The British Royal Society is thought to have coined the phrase 'brain drain' in the 1950s to describe the flow of scientists from Europe to North America. Since that time, the term has been widely used to refer to the ever-increasing flows of highly skilled migrants from the developing world to the developed world.
It is clear from the evidence presented in this paper and elsewhere that the developed world can no longer simply plunder the human resources of the developing world. But it is also clear it neither can nor should close the doors to migrants. By stressing the need to optimise flows, rather than minimise or maximise them, this paper offers a way out of these dilemmas.
View the other papers in the series here. All are available free of charge.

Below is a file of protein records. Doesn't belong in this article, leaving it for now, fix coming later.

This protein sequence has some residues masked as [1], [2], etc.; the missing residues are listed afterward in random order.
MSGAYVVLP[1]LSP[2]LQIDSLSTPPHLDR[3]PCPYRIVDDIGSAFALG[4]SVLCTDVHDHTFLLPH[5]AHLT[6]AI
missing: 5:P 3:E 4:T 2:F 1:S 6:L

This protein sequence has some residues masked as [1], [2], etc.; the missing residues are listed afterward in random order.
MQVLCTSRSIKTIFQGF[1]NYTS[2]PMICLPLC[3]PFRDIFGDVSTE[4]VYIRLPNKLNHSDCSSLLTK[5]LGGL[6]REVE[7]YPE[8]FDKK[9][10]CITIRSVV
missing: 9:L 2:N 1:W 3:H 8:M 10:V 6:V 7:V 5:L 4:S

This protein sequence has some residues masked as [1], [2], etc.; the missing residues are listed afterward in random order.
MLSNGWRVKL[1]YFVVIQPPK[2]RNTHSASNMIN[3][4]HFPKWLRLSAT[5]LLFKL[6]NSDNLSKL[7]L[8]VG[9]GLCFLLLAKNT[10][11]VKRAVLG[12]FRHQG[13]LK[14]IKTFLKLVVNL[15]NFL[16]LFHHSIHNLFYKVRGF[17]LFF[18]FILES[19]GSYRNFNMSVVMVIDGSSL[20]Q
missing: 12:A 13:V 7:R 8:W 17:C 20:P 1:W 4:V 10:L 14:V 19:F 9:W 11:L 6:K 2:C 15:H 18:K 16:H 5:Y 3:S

Social housing need of the hour amid homelessness crisisAt a time when the social housing waitlist is weighed down with hundreds of thousands of people, the Scottish government has planned to reduce approximately £200 million in investment in social housebuilding. This could be disastrous and…
Health leaders, charities, experts and campaigners urge Chancellor to take action on ‘concerning’ state of UK health to deliver prosperity at Spring BudgetLeading health voices have written to Chancellor Jeremy Hunt to urge him to deliver a bold strategy to transform UK health and deliver nationwide prosperity.
Snakes and ladders: Tackling precarity in social security and employment supportAcross the country, people are trying to make ends meet, build financial security and pursue their aspirations. But, in a vicious cycle of snakes and ladders, many are being pulled down into poverty.